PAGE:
On September 13, Japanese Prime Minister Kishida Fumio reshuffled his Cabinet, tapping a record-tying five women as ministers and replacing the ministers of defense and foreign affairs.
It is highly likely that the reshuffle was conducted in response to the Kishida administration’s sluggish support rates, which have been hovering in the 30 percent range in the latest polls.
In the short term, the approval rating may rise due to the Cabinet shake-up. But Kishida’s political future is unpredictable in the medium to long term, as his faction is the fourth largest within the ruling Liberal Democratic Party (LDP). Support from the other factions will be crucial to his bid for re-election as the LDP’s president in the fall of 2024.
Kishida also may face difficulties in determining the optimal timing for dissolving the lower house vis-a-vis the LDP presidential race. The next election must be held by the end of October 2025.
The biggest factor behind the Kishida Cabinet’s declining approval ratings has been the introduction of the “My Number” national identification card system, which has raised public skepticism over privacy and network security. Public frustration over rising prices of imported energy and goods, accelerated by a weaker yen, helped drag down popular support.
A series of alleged scandals involving Deputy Chief Cabinet Secretary Kihara Seiji, a close aide to Kishida, have also diminished the premier’s approval ratings.
Out of 19 ministers, the new Cabinet lineup included 11 first-timers, six holdovers, and two people who served in previous Cabinets.
The reshuffle brought a change of key cabinet ministers, including the appointment of Kamikawa Yoko as Japan’s new foreign minister and Kihara Minoru as new defense minister, replacing Hayashi Yoshimasa and Hamada Yasukazu, respectively.
Most notably, it was surprising to see Kishida relieve Hayashi, who just met Ukrainian President Volodymyr Zelenskyy in Kyiv on September 9 and agreed to begin discussions on security guarantees and cooperate on reconstructing Ukraine’s economy. Hayashi was widely expected to preside over the G-7 foreign ministers’ meeting, scheduled for this fall in Japan.
Asked why Hayashi was replaced by Kamikawa, Kishida said at a press conference on September 13 that there are many talented people in charge of foreign affairs within the ruling LDP and that he wants to provide opportunities for them to demonstrate their abilities.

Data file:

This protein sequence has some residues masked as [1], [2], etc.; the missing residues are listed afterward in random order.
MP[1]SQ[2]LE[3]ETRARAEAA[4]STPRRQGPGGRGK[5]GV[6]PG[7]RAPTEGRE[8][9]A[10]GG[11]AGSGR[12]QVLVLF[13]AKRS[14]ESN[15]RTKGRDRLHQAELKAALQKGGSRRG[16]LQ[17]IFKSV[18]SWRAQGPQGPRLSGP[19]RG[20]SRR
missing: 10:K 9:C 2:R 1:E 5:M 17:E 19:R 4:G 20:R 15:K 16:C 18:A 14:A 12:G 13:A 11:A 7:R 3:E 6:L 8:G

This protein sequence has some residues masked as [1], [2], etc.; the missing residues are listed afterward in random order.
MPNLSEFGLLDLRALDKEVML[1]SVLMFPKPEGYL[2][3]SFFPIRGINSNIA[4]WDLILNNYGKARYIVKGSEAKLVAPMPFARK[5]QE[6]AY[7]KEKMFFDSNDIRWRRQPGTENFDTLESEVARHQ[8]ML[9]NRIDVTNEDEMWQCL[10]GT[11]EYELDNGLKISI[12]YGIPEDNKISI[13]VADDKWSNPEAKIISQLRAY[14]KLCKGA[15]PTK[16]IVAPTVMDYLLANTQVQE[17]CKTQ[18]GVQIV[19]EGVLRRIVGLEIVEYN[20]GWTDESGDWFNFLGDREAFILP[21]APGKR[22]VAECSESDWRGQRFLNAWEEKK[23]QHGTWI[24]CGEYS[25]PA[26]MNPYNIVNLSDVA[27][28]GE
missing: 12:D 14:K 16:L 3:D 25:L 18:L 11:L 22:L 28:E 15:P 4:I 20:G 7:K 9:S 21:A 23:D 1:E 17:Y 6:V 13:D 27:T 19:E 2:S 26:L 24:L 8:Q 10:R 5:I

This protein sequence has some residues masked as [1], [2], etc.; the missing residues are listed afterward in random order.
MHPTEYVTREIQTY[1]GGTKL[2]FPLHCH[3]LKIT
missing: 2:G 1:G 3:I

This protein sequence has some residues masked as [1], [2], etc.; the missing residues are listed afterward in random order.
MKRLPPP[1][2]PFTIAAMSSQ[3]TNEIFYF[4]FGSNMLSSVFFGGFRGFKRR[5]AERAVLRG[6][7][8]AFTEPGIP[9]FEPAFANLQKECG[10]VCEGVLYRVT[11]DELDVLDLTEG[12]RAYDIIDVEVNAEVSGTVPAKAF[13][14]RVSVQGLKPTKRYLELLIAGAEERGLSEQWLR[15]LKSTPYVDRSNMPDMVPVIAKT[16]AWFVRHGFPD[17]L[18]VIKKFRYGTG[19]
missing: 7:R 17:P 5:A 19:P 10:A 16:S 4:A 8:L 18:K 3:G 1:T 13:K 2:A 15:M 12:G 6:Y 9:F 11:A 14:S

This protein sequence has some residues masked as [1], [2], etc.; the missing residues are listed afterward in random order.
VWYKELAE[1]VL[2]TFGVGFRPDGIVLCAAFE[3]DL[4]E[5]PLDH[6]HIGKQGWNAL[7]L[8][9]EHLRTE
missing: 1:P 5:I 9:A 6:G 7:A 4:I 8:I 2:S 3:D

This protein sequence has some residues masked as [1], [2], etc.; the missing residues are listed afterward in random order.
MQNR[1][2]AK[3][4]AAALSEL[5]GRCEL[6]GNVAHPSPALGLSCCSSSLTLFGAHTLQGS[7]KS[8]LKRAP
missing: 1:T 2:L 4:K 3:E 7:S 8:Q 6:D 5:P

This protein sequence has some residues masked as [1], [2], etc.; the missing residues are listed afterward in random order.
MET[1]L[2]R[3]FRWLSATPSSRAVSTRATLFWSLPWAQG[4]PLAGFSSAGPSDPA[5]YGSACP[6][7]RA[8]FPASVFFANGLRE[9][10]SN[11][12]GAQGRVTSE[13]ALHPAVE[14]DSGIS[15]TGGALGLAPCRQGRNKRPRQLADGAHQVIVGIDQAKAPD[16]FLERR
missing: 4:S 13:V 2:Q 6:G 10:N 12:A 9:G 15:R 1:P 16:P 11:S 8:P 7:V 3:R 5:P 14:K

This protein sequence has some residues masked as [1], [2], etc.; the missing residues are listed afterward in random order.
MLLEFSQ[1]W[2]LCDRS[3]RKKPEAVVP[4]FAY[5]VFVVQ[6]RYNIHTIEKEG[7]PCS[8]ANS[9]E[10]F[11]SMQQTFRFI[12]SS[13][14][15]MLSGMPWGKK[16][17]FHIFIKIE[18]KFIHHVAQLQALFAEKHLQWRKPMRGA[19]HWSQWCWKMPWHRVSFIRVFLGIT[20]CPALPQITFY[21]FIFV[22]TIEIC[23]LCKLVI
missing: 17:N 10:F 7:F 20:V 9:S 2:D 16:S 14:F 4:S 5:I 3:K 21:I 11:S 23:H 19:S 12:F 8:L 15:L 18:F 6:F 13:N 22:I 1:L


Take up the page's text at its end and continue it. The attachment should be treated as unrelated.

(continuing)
“Of course, Mr. Hayashi is extremely talented, but I believe that creating a system in which talented people within the party can demonstrate their abilities is also meaningful in moving diplomacy forward,” Kishida said.
New Foreign Minister Kamikawa, 70, is known as the “Iron Lady.” Having served as justice minister three times, she ordered 16 executions, the most of any justice minister. In particular, in 2018, she ordered the execution of 13 former Aum Shinrikyo cult members in connection with the 1995 sarin gas attack on the Tokyo subway system.
After graduating from the University of Tokyo, Kamikawa joined the Mitsubishi Research Institute, a Japanese think tank, and studied at Harvard University’s Kennedy School of Government. Before entering politics, she also worked as a policymaking staffer for then U.S. Senator Max Baucus and founded a public policy consulting firm.
Notably, Kamikawa places great importance on Japan-South Korea relations. “If we can continue dialogue, it is entirely possible to overcome past wrongs,” Kamikawa said at the 400th Anniversary Symposium of the Korean Envoy held in Shizuoka City in 2007. Kishida may believe that Kamikawa was the right person to advance Japan-South Korea relations, which are currently blossoming after an icy period during 2017-2022.
Kamikawa is the first woman to serve as Japan’s foreign minister since Kawaguchi Yoriko held the post from 2002 to 2004.
New Defense Minister Kihara, 54, served as parliamentary vice minister of defense from September 2013 to September 2014. He also served as special adviser to the prime minister in charge of national security from September 2019 to October 2021.
Asked about Kihara, Kishida said at the press conference, “He is an expert in this field [of national security].”
Kishida retained Digital Transformation Minister Kono Taro and Economic Security Minister Takaichi Sanae in the new cabinet. With the LDP presidential election coming up in the fall of 2024, Kishida has brought strong candidates who could challenge his re-election bid into his Cabinet. Both Kono and Takaichi ran against Kishida for the LDP presidency in the last party election in September 2021.
In Japan, most Cabinet reshuffles take place in September, largely due to the legislative calendar. Japan’s Diet normally has two regular sessions per year: one from January to June and another from September to December. Cabinet reshuffles are usually carried out before or after a session of the Diet, and thus are often carried out in September, when the first half of the regular session of the Diet has ended and the government is formulating new policies and political directions.